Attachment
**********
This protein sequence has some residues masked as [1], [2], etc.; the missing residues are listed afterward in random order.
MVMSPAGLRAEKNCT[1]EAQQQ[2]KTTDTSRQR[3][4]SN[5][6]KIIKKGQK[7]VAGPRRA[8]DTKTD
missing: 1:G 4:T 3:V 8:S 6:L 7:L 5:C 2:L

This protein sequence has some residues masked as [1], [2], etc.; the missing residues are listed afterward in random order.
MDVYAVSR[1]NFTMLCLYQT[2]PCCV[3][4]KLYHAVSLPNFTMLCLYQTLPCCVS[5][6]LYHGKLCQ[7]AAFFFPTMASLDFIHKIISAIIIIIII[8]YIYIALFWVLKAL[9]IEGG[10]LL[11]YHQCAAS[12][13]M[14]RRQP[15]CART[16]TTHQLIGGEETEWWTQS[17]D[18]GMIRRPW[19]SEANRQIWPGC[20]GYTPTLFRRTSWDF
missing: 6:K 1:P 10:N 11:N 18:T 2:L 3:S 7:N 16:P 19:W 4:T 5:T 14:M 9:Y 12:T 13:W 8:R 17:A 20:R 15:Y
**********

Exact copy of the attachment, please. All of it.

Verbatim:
This protein sequence has some residues masked as [1], [2], etc.; the missing residues are listed afterward in random order.
MVMSPAGLRAEKNCT[1]EAQQQ[2]KTTDTSRQR[3][4]SN[5][6]KIIKKGQK[7]VAGPRRA[8]DTKTD
missing: 1:G 4:T 3:V 8:S 6:L 7:L 5:C 2:L

This protein sequence has some residues masked as [1], [2], etc.; the missing residues are listed afterward in random order.
MDVYAVSR[1]NFTMLCLYQT[2]PCCV[3][4]KLYHAVSLPNFTMLCLYQTLPCCVS[5][6]LYHGKLCQ[7]AAFFFPTMASLDFIHKIISAIIIIIII[8]YIYIALFWVLKAL[9]IEGG[10]LL[11]YHQCAAS[12][13]M[14]RRQP[15]CART[16]TTHQLIGGEETEWWTQS[17]D[18]GMIRRPW[19]SEANRQIWPGC[20]GYTPTLFRRTSWDF
missing: 6:K 1:P 10:N 11:N 18:T 2:L 3:S 7:N 16:P 19:W 4:T 5:T 14:M 9:Y 12:T 13:W 8:R 17:A 20:R 15:Y